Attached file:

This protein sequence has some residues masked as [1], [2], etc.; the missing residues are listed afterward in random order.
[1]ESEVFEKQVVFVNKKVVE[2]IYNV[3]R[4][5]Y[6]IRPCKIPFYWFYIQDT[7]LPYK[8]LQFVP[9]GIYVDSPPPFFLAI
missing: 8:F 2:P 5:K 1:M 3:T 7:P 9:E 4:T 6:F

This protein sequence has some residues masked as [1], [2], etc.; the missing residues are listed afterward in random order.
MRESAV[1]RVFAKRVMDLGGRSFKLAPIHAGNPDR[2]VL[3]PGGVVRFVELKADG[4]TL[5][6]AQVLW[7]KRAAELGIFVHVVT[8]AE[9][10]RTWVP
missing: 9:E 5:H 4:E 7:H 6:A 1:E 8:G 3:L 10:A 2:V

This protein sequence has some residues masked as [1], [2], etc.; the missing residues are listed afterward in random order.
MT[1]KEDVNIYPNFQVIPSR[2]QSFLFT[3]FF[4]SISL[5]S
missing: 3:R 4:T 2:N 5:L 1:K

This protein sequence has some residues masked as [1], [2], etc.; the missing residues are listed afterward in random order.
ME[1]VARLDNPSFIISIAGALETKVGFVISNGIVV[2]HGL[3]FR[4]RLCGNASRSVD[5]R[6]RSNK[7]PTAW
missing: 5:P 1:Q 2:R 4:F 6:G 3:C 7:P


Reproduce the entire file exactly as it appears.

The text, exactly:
This protein sequence has some residues masked as [1], [2], etc.; the missing residues are listed afterward in random order.
[1]ESEVFEKQVVFVNKKVVE[2]IYNV[3]R[4][5]Y[6]IRPCKIPFYWFYIQDT[7]LPYK[8]LQFVP[9]GIYVDSPPPFFLAI
missing: 8:F 2:P 5:K 1:M 3:T 7:P 9:E 4:T 6:F

This protein sequence has some residues masked as [1], [2], etc.; the missing residues are listed afterward in random order.
MRESAV[1]RVFAKRVMDLGGRSFKLAPIHAGNPDR[2]VL[3]PGGVVRFVELKADG[4]TL[5][6]AQVLW[7]KRAAELGIFVHVVT[8]AE[9][10]RTWVP
missing: 9:E 5:H 4:E 7:H 6:A 1:E 8:G 3:L 10:A 2:V

This protein sequence has some residues masked as [1], [2], etc.; the missing residues are listed afterward in random order.
MT[1]KEDVNIYPNFQVIPSR[2]QSFLFT[3]FF[4]SISL[5]S
missing: 3:R 4:T 2:N 5:L 1:K

This protein sequence has some residues masked as [1], [2], etc.; the missing residues are listed afterward in random order.
ME[1]VARLDNPSFIISIAGALETKVGFVISNGIVV[2]HGL[3]FR[4]RLCGNASRSVD[5]R[6]RSNK[7]PTAW
missing: 5:P 1:Q 2:R 4:F 6:G 3:C 7:P